How do toddlers actually learn through play?

This question comes up almost every time I post it on my Instagram or share a post about how beneficial learning through play really is about. We often hear about how children adopt many skills and habits from their parents as they get older but what we don’t really talk about is how their play affects their skill sets and their cognitive development. Learning through play is how children learn to make sense of the world and their surroundings. They understand the experiences and learn to connect them to something they already know using their prior knowledge. Children learn to develop emotions, understand experiences, utilise their skills, trial and error activities and then modify their approach to situations and face new obstacles with the right skillset.

This may all sound like fancy technical language but I’ve had a close connection to the concept of learning through play due to my experience with my own children.  Learning through play never fails to amaze me; its results and the benefits are limitless.

How my learning through play journey began?

Hi ELB fam! I’m Almas; a primary trained teacher turned stay at home mum of two in Sydney. We began our learning through play journey when our oldest was just around 6 months, I read a bit about how play can actually benefit my child and I also needed something to keep him busy throughout the day. My then 6 month old would play with items other than his toys in the most unusual ways, which made me think about how I can actually use these items for structured and unstructured play. Sensory play was evidently the first play I set up for him which of course at first resulted to an absolute mess which bothered me but what I did notice that he was so engaged and it kept him occupied for a good 20 minutes. He was scooping and transferring with cups and spoons, it was heaps of fun for him.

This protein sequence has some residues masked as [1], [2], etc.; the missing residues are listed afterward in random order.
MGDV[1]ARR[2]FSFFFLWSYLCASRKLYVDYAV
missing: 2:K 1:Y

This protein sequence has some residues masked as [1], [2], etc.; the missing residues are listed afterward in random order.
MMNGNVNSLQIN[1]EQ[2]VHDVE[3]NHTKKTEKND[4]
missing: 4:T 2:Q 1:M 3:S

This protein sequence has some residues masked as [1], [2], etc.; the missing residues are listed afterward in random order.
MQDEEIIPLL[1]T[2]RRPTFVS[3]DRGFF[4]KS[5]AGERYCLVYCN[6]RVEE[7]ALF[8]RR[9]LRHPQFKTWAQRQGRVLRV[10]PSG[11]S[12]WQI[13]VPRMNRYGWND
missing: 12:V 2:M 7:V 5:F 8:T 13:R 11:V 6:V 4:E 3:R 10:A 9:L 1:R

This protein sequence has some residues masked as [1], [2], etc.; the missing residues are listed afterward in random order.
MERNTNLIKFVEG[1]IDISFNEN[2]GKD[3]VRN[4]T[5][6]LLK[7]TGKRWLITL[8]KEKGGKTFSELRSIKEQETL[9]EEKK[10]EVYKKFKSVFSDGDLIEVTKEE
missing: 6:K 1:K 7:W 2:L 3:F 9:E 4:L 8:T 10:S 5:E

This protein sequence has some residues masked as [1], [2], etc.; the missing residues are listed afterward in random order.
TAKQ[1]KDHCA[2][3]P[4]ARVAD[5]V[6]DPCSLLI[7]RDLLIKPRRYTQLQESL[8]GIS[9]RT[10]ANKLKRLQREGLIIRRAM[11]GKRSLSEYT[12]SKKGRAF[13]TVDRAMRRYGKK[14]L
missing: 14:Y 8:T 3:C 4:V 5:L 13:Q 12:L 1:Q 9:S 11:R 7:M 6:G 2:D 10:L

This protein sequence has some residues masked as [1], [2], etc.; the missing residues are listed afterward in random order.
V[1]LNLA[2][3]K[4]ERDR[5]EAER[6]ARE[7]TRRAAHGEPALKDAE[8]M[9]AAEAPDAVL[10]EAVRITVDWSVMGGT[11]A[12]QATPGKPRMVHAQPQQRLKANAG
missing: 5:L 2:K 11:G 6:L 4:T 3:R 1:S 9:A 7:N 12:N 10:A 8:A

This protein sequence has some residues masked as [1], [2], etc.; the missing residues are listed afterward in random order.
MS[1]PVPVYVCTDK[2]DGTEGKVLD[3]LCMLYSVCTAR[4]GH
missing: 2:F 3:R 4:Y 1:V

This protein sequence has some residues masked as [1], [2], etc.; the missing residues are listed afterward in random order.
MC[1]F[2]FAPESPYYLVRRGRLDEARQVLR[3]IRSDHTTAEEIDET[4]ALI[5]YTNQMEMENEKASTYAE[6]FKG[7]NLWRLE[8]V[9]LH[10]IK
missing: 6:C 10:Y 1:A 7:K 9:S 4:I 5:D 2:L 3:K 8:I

We then moved onto more structured forms of play as he grew older and what we did notice was that not only was he responding to all forms of play well but he was all thriving from it. I began planning routine play activities for my toddler in our tiny 2-bedroom house with barely any space to store our toys and resources let alone create a play space. I would find any spot or opportunity to create meaningful learning experiences for him, as he grew older. We would often visit local libraries for playgroups and also find play environments to engage in.

From mini science experiments at home to heaps of DIY Cardboard play, you name the activity we did it! Not only was my toddler having fun while playing and learning at the same time, I was also improving ways of providing these experiences for him.

We then soon moved to another home and then to another, which provided us with more room to create a play space for him and our new daughter who was just born. By creating an open space with toys, which were accessible to both children, I realised how important it was to create an inviting place space. Not only does it create a tidier home but also promotes cooperative play and children learn to share as well.

Creating inviting outdoor learning through play experiences allowed my children to connect with nature and the outdoors. Learning and play doesn’t have to contain to a small space, it’s almost everywhere and anywhere. Children learn to appreciate the outdoors and gain opportunities to explore and discover the real world when they’re outside playing. By having more open clean spaces for play and to store our never-ending stock of toys and resources, I then began working towards creating themed weeks and “shelfies” which is a fancy word for a shelf that is specifically curated for that week’s theme of play. From dinosaurs to community workers and so much more, each week we focus on a theme and do activities based on that theme. Not only does that bring interest in each week of play but also both toddlers learn a whole heap of information about the world around them. Here are some shots of a few of our shelfies last year.

Benefits of Learning through Play